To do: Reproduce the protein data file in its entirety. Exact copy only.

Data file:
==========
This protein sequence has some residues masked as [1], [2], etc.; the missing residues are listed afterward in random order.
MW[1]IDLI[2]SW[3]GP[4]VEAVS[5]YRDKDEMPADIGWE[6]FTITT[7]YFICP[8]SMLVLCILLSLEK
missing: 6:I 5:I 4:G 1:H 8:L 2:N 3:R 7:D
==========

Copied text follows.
This protein sequence has some residues masked as [1], [2], etc.; the missing residues are listed afterward in random order.
MW[1]IDLI[2]SW[3]GP[4]VEAVS[5]YRDKDEMPADIGWE[6]FTITT[7]YFICP[8]SMLVLCILLSLEK
missing: 6:I 5:I 4:G 1:H 8:L 2:N 3:R 7:D